One of the first techniques teachers in Southampton are trained in is the I-message: how to communicate in a non-judgemental way with a pupil so that an individual is addressed separately from their behaviour. This technique acknowledges that a piece of behaviour, however poor, may actually be an attempt to meet a legitimate need. A boy might think he has been treated unfairly; a girl might be seeking attention or might be seeking acceptance or stimulation.
Tackling poor behaviour is about discovering what need the young person has, then providing alternative strategies to achieve the same end.
Southampton's guide for teachers, Emotional Literacy: Assessment and Intervention, says: "I-messages are verbal communications which, particularly when we are telling a pupil off for 'bad' behaviour, try to convey a fundamentally non-judgemental attitude. They are contrasted with you-messages which are blaming and judgemental."
Here are two ways of approaching a common problem. The first is to say:
"You are thoughtless and inconsiderate because you forgot your home-school book again." This negative you-message, according to the Southampton team, is less likely to solve the problem than a positive and less personal I-message: "I feel frustrated and let down when pupils repeatedly forget to bring in their home-school books."
Another technique is the use of stories that contain therapeutic metaphors, ideas that the child can identify with to help them change the way they behave . This is based on the theory that if a vulnerable child perceives the world around it as threatening the most effective intervention may be to challenge that perception.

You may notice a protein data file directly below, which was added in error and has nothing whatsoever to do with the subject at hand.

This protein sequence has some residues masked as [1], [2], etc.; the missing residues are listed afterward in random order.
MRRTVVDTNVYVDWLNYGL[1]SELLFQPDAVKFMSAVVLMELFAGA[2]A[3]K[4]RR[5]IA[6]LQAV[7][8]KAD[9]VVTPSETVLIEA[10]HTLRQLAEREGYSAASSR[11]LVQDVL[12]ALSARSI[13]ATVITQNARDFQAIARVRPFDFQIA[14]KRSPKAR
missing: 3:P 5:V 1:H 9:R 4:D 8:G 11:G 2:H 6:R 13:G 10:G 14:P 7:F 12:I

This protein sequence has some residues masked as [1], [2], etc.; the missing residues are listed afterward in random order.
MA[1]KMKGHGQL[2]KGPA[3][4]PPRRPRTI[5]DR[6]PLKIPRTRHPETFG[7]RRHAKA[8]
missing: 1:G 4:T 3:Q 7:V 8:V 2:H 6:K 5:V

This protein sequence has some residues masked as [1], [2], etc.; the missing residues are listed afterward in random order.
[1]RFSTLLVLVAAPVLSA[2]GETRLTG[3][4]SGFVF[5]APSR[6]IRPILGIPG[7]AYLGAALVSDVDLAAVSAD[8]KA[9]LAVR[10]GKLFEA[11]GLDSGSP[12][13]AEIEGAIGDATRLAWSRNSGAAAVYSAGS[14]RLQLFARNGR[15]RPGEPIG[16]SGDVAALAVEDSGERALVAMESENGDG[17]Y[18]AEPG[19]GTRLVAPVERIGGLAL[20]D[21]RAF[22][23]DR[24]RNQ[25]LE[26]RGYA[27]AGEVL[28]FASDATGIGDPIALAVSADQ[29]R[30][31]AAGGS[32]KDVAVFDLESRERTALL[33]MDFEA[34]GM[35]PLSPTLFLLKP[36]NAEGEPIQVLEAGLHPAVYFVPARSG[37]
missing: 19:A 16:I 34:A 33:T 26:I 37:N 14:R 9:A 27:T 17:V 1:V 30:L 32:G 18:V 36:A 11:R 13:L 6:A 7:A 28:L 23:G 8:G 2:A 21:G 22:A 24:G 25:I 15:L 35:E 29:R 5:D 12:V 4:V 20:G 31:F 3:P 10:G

Adrian Faupel's guide says: "Therapeutic metaphors are a particularly powerful and creative way of helping pupils to see, experience and learn different ways of behaving."
Stories used in this way can be adapted to the needs of individual pupils to aid understanding of their own problem or situation, and to discover ways of tackling it.
The guide suggests that the story's hero or heroine should be in some way like the child for whom the story is created, preferably with a similar name, and relate to their interests and experiences.
Another popular technique is the use of games that offer a useful forum to practise and develop personal skills. The guide's authors suggest that games can be particularly useful for anger management, social skills and self-esteem development.
Games also provide a safe and highly-structured environment to raise very personal issues, to allow the consideration of other perspectives and alternate ways of seeing the world or particular problems and enable the sharing of other students' experiences.